DOCTORS' leaders have urged Scots politicians to support 'in principle' a bill which could increase transplants by 30% in Scotland.
Tomorrow, MSPs will be asked to vote on Glasgow Labour MSP Anne McTaggart's bill to introduce a 'soft' opt-out system, which means individuals are not required to sign up to the organ donor register if they wish to donate organs after death.
The bill did not receive majority support from the Health and Sport Committee due to some concerns over technical aspects but MSPs said: 'there may be merit in developing a workable soft opt-out system for Scotland.'
The British Medical Association (BMA) in Scotland believe it is possible to amend the current bill - at stage 1 - to address concerns to avoid delaying the opportunity to increase donation rates further.
The Housing Scotland Bill was passed after receiving 155 amendments at stage two.
Both the BMA and British Heart Foundation Scotland have urged the SNP government to legislate itself if the bill is rejected. A new YouGov poll is said to indicate that 54% in the UK are in favour of the change.
Ms McTaggart's bill was launched on the back of the Evening Times' Opt for Life campaign, which has been running for five years.
Our campaign was backed by SNP ministers including Public Health Minister Maureen Watt and Humza Yousaf. First Minister Nicola Sturgeon and former leader Alex Salmond have also voiced support for deemed consent, which was introduce in Wales in December 2015.
A BMA spokeswoman said: "Whilst we were disappointed that the Committee could not recommend the general principles of the Bill, we were encouraged by its statement that “there may be merit in developing a workable soft opt-out system for Scotland."
"We believe that genuine choice over organ donation can be facilitated through a soft opt-out system whereby adults – who have been well informed of the options – can choose to opt-out of organ donation during their lifetime, rather than having to opt in to donation, as is the status quo.
"We note from the Health and Sport Committee’s Stage 1 report that the majority of members did not think that there was enough clear evidence to demonstrate that specifically changing to the opt-out system of organ donation would result in an increase in donations.
"It is notoriously difficult to assess the impact of opt-out legislation on donation rates, because of the problem of separating out the effect of opt-out from other factors that are known to affect donation rates. "It will never be possible to obtain a result showing a clear cause and effect.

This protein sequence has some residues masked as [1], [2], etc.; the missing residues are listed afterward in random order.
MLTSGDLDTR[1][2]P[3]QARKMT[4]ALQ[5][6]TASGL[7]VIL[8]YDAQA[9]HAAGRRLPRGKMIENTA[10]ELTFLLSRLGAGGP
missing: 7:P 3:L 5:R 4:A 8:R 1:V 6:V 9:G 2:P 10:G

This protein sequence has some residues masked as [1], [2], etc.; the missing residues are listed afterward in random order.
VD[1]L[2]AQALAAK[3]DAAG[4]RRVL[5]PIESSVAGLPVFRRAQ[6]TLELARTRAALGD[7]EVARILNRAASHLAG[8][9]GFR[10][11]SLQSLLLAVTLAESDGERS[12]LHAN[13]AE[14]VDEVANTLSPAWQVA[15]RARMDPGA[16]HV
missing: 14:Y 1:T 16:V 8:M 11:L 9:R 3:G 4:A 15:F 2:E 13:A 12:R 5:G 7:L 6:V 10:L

"The available evidence suggests that presumed consent legislation is associated with an increase in organ donation rates.
"The BMA has always argued that an opt-out system must have public support before and after it is introduced.
"If there is widespread support for the system, the chance of people opting out in protest is significantly reduced; other countries that have introduced such systems have not experienced this problem. In Wales, where an opt-out system has just been introduced only around 3% of the population had opted out, as at November 2015.
""If this bill is rejected at Stage 1, we would call on the Scottish Government to take up the Health and Sport Committee’s recommendation to bring forward proposals to increase organ donations and transplants in Scotland, including soft opt-out, as a priority in the next Parliament."
Repeated surveys show that up to 90% of people support organ donation but, for various reasons, less than half of Scotland’s population is registered on the NHS Organ Donor Register (ODR).
New figures from the Welsh government show 74% of people are now aware of the change, compared to 69% in December.
The number of people who had discussed their organ donation decisions with their family has also risen slightly to 47%.
TV's Lorraine Kelly has been a strong supporter of the Evening Times' Opt for Life campaign.
She said: "Tuesday is a massive day for the #OptForLife campaign and for everyone who has been involved in bringing Anne McTaggart’s Bill to this point.
" For the first time in the history of the Scottish Parliament, MSP’s will have the opportunity to vote in favour of the principle of ‘soft opt-out’.
"This could lead to an extra 70 donors in Scotland, a move that NHS Blood & Transplant have described as ‘transformative’ for organ donation in this country.
"I sincerely hope that MSP’s of all parties will take this chance to provide hope to the hundreds of people across Scotland who are waiting on a transplant. Any time we waste now means that more lives will be lost.”